There's no point in spending a lot of time analyzing the script or the performances for 'Born to Raise Hell' since, let's face it, this is a direct-to-video Steven Seagal movie we're talking about here after all. These action flicks are typically derivative and I'm sure we all can agree that no words can truly describe Seagal's acting prowess so I'm not even going to try. This visual aid breaks it down to a science, though:

Steven Seagal Emotion Chart - 16 ways Steven Seagal shows his range of emotions

Actually, let me backpedal a little bit as there is one thing I'd like to mention about this before moving on. Steven Seagal wrote and stars in one of the most awkward and bizarre sex scenes you'll ever see. Picture this: Steve and his wife or girlfriend (I'm not entirely sure) are rolling around making sweet passionate love. But while his woman is topless and wearing a sexy black thong, Steven Seagal is fully clothed in some kind of kimono-hoodie tunic. I'm not knocking Seagal's nighttime attire, as it does look pretty comfortable to be honest, but he may have had more fun if he had bothered to take off his wardrobe from the previous scene first. I'm serious, judging by his unchanged mass I'm positive he's still got his flak-jacket on under there, too. The scene is perplexing to say the least, that's for sure.

Next there's the manic direction by stuntman turned first-time director Lauro Chartrand, which occasionally is a frustrating and borderline nauseating experience. The first fifteen minutes or so of 'Born to Raise Hell' are the worst, as he employs so many quick cuts, freeze-frames, double exposures, and anything else you can name that it's practically unwatchable. This movie is also the first time I've ever seen a nameless background character drinking coffee in slow-motion just for the sake of using slow-motion.

But fortunately, when the stuntman half of Chartrand takes over, not only does his frenetically wired inner Tony Scott calm down, the action has the potential to be a mild source of decent entertainment. People holding guns look like they know what they're doing, the camerawork tries hard to mask Seagal's age in hand-to-hand combat, and at one point Seagal even yanks a fleeing suspect right off of his motorcycle! Note that the motorcycle was placed in the same living room Seagal happened to be standing in at the time so he didn't have to walk very far, but still -- this gets points just on cleverness alone.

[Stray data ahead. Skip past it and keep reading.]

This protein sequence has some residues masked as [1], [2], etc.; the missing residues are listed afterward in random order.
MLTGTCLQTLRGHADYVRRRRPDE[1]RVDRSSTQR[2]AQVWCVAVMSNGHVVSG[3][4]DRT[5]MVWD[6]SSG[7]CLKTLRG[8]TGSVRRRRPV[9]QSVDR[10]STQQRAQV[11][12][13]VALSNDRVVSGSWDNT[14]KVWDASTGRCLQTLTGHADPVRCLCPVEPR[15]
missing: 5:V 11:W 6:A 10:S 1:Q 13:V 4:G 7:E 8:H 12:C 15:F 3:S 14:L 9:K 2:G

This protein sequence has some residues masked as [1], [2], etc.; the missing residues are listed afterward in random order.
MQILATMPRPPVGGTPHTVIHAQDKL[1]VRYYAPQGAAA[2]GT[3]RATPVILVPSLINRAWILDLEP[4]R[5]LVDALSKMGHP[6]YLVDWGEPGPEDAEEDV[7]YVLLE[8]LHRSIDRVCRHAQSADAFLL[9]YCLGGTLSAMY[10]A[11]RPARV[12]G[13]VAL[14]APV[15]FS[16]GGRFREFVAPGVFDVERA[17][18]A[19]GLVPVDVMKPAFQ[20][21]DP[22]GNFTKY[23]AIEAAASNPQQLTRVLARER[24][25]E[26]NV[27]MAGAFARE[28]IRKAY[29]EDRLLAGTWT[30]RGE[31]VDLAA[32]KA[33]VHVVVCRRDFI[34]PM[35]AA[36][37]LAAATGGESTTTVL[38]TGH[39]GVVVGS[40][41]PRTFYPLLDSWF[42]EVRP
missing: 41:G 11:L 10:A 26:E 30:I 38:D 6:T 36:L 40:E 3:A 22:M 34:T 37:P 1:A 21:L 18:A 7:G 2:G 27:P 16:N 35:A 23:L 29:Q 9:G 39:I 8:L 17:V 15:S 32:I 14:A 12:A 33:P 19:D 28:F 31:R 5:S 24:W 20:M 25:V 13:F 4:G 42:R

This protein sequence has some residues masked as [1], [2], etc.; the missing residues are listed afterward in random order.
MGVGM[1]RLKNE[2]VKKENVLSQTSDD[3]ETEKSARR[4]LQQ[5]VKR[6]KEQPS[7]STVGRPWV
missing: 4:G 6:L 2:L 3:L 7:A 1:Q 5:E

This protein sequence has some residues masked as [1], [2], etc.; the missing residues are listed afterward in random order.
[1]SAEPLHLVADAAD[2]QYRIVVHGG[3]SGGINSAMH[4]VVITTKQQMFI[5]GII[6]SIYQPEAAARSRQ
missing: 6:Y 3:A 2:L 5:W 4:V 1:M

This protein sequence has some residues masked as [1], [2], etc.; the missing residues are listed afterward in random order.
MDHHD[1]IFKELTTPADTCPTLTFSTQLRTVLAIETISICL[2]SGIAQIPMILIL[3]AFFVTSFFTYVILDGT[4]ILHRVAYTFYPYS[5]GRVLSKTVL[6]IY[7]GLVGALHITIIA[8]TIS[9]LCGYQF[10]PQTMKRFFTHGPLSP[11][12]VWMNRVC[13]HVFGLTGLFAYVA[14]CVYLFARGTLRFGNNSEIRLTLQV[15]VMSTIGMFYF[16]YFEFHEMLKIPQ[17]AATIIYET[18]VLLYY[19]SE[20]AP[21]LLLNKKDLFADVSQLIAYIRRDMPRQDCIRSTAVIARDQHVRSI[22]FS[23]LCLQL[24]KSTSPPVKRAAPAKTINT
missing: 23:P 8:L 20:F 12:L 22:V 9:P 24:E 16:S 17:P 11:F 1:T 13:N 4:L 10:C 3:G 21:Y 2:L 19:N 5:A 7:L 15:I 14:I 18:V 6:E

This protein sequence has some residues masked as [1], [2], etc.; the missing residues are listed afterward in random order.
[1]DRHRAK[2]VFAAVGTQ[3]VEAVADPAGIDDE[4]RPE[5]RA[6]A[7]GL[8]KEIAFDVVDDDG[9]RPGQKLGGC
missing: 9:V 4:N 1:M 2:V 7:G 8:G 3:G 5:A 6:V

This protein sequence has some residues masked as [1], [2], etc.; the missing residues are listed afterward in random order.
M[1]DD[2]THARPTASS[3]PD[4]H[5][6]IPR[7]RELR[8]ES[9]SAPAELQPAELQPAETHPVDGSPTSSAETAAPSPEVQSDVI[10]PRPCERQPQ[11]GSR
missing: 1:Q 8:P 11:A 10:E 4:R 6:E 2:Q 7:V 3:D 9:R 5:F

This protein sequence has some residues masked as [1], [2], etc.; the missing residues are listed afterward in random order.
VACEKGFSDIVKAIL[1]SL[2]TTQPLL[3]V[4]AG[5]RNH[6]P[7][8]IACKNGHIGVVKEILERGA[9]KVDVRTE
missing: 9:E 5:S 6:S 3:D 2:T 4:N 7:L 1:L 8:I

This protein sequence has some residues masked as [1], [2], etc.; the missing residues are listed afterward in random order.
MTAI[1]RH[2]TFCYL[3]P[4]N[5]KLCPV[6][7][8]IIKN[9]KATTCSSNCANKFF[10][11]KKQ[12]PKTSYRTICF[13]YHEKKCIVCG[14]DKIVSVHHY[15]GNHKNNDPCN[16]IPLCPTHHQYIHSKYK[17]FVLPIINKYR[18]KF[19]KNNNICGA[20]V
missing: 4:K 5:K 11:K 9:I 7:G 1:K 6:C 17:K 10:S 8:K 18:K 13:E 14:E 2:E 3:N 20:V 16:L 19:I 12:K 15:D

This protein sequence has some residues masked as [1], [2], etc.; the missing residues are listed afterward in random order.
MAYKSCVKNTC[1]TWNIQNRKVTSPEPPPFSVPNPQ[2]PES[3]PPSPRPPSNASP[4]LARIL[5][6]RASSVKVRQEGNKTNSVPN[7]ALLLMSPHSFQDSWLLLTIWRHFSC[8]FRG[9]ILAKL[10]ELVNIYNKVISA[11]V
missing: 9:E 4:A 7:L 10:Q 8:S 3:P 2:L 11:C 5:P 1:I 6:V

If you really want to know the most distracting part of the whole movie, though, that honor goes to the blob of unrefined oil passing these days for Seagal's "hair." Don't they sell "Just for Men" in Bucharest? Why is his hair thicker now than it was twenty years ago in 'Marked for Death?' Why am I asking rhetorical questions? Steve's new 'do is so unnaturally thick and black that at first I thought he was using household paint, but now I'm beginning to suspect a boom operator may be missing one of their foam microphone covers. It's the only explanation for that perfectly pointy widow's peak… just don't expect him to turn himself into a bat and fly away.

The bottom line is 'Born to Raise Hell' doesn't really offer anything new, but Steven Seagal does seem to be trying more here and he can still kick ass in his sixties, even if he does need a little help. Toss in a few hysterical scenes that have to be seen to be believed, and you could do plenty worse when it comes to direct-to-video distractions.

The Blu-ray: Vital Disc Stats

'Born to Raise Hell' arrives on a single-layered BD-25 Blu-ray disc housed inside a standard blue keepcase. Playback goes straight to the menu without any trailers. The disc is also locked to Region A compatible machines.

The Video: Sizing Up the Picture

"I vant to suck your Goji berries. Ah-ah-ah."

'Born to Raise Hell' was also born to raise a very nice 1080p/AVC MPEG-4 (1.78:1) encoded transfer. This is definitely one of the sharpest looking Steven Seagal flicks on Blu-ray yet.